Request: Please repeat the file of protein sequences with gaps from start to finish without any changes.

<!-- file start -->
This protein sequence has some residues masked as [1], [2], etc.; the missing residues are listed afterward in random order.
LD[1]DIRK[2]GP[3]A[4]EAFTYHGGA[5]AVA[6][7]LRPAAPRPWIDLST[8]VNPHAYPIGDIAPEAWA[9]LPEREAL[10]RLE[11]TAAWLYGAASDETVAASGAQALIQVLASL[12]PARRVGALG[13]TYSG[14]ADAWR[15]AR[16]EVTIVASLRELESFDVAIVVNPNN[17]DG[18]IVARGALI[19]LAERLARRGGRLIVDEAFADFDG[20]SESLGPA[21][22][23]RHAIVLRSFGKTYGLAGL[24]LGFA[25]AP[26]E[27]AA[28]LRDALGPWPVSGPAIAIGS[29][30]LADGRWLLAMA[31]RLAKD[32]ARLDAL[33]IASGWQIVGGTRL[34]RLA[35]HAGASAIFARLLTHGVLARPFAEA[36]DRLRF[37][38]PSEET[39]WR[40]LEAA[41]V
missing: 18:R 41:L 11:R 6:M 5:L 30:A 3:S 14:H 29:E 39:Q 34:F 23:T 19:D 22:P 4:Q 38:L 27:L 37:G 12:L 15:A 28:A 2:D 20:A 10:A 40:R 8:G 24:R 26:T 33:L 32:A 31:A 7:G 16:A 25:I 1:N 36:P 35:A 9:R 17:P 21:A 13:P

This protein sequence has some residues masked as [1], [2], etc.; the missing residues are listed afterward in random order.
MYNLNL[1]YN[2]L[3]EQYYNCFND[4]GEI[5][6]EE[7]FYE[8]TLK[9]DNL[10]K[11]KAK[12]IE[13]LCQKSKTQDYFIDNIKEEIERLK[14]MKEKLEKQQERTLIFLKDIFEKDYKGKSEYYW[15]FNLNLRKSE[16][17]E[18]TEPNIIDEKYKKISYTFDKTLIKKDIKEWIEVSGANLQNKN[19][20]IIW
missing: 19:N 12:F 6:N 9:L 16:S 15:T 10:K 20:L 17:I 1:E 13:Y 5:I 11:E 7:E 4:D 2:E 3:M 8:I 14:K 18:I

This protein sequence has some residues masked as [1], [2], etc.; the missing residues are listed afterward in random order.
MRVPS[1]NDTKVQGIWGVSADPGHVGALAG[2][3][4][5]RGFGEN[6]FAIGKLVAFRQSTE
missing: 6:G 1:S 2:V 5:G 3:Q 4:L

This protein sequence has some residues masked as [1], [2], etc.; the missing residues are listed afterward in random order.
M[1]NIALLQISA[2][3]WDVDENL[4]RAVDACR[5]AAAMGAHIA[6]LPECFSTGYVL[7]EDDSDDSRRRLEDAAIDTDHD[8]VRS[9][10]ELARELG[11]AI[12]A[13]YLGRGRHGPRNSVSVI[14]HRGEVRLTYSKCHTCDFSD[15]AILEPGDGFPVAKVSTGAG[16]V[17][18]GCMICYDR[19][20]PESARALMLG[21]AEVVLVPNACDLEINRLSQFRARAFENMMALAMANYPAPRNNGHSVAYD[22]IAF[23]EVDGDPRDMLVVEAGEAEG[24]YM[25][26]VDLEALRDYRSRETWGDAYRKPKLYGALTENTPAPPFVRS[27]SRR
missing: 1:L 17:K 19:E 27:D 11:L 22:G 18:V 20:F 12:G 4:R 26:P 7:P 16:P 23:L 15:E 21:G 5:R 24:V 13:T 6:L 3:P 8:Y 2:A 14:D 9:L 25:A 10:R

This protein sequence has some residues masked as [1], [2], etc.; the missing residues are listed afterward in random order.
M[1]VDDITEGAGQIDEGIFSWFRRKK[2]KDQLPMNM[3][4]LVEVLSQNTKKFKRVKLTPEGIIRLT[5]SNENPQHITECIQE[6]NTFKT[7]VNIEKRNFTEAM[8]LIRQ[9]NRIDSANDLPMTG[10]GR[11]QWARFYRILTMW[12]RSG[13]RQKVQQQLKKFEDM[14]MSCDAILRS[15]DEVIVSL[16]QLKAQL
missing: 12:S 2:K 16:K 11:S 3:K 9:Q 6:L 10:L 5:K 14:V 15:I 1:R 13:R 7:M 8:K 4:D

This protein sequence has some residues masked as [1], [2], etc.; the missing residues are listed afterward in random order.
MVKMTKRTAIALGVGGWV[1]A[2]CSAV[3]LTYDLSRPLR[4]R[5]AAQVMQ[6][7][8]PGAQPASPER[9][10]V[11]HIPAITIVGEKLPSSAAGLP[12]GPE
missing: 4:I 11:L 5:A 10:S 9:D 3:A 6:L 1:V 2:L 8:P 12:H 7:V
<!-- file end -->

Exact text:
This protein sequence has some residues masked as [1], [2], etc.; the missing residues are listed afterward in random order.
LD[1]DIRK[2]GP[3]A[4]EAFTYHGGA[5]AVA[6][7]LRPAAPRPWIDLST[8]VNPHAYPIGDIAPEAWA[9]LPEREAL[10]RLE[11]TAAWLYGAASDETVAASGAQALIQVLASL[12]PARRVGALG[13]TYSG[14]ADAWR[15]AR[16]EVTIVASLRELESFDVAIVVNPNN[17]DG[18]IVARGALI[19]LAERLARRGGRLIVDEAFADFDG[20]SESLGPA[21][22][23]RHAIVLRSFGKTYGLAGL[24]LGFA[25]AP[26]E[27]AA[28]LRDALGPWPVSGPAIAIGS[29][30]LADGRWLLAMA[31]RLAKD[32]ARLDAL[33]IASGWQIVGGTRL[34]RLA[35]HAGASAIFARLLTHGVLARPFAEA[36]DRLRF[37][38]PSEET[39]WR[40]LEAA[41]V
missing: 18:R 41:L 11:R 6:M 5:L 30:A 3:S 14:H 29:E 39:Q 34:F 23:T 19:D 22:P 4:Q 38:L 27:L 37:G 12:L 15:A 28:A 2:D 20:A 10:A 40:R 8:G 24:R 26:T 33:L 32:A 31:A 7:G 16:A 25:I 1:N 36:P 35:A 9:R 17:P 21:A 13:P

This protein sequence has some residues masked as [1], [2], etc.; the missing residues are listed afterward in random order.
MYNLNL[1]YN[2]L[3]EQYYNCFND[4]GEI[5][6]EE[7]FYE[8]TLK[9]DNL[10]K[11]KAK[12]IE[13]LCQKSKTQDYFIDNIKEEIERLK[14]MKEKLEKQQERTLIFLKDIFEKDYKGKSEYYW[15]FNLNLRKSE[16][17]E[18]TEPNIIDEKYKKISYTFDKTLIKKDIKEWIEVSGANLQNKN[19][20]IIW
missing: 19:N 12:F 6:N 9:L 16:S 15:T 10:K 20:L 17:I 1:E 13:Y 5:I 11:E 7:E 4:D 2:E 3:M 8:I 14:K 18:I

This protein sequence has some residues masked as [1], [2], etc.; the missing residues are listed afterward in random order.
MRVPS[1]NDTKVQGIWGVSADPGHVGALAG[2][3][4][5]RGFGEN[6]FAIGKLVAFRQSTE
missing: 6:G 1:S 2:V 5:G 3:Q 4:L

This protein sequence has some residues masked as [1], [2], etc.; the missing residues are listed afterward in random order.
M[1]NIALLQISA[2][3]WDVDENL[4]RAVDACR[5]AAAMGAHIA[6]LPECFSTGYVL[7]EDDSDDSRRRLEDAAIDTDHD[8]VRS[9][10]ELARELG[11]AI[12]A[13]YLGRGRHGPRNSVSVI[14]HRGEVRLTYSKCHTCDFSD[15]AILEPGDGFPVAKVSTGAG[16]V[17][18]GCMICYDR[19][20]PESARALMLG[21]AEVVLVPNACDLEINRLSQFRARAFENMMALAMANYPAPRNNGHSVAYD[22]IAF[23]EVDGDPRDMLVVEAGEAEG[24]YM[25][26]VDLEALRDYRSRETWGDAYRKPKLYGALTENTPAPPFVRS[27]SRR
missing: 1:L 17:K 19:E 27:D 11:L 22:G 18:V 20:F 12:G 4:R 26:P 7:P 16:P 23:L 15:E 21:G 5:R 24:V 13:T 6:L 3:P 8:Y 2:A 14:D 9:L 25:A 10:R

This protein sequence has some residues masked as [1], [2], etc.; the missing residues are listed afterward in random order.
M[1]VDDITEGAGQIDEGIFSWFRRKK[2]KDQLPMNM[3][4]LVEVLSQNTKKFKRVKLTPEGIIRLT[5]SNENPQHITECIQE[6]NTFKT[7]VNIEKRNFTEAM[8]LIRQ[9]NRIDSANDLPMTG[10]GR[11]QWARFYRILTMW[12]RSG[13]RQKVQQQLKKFEDM[14]MSCDAILRS[15]DEVIVSL[16]QLKAQL
missing: 12:S 2:K 16:K 11:S 3:K 9:Q 6:L 10:L 5:K 14:V 15:I 1:R 13:R 7:M 8:K 4:D

This protein sequence has some residues masked as [1], [2], etc.; the missing residues are listed afterward in random order.
MVKMTKRTAIALGVGGWV[1]A[2]CSAV[3]LTYDLSRPLR[4]R[5]AAQVMQ[6][7][8]PGAQPASPER[9][10]V[11]HIPAITIVGEKLPSSAAGLP[12]GPE
missing: 4:I 11:L 5:A 10:S 9:D 3:A 6:L 1:V 2:L 8:P 12:H 7:V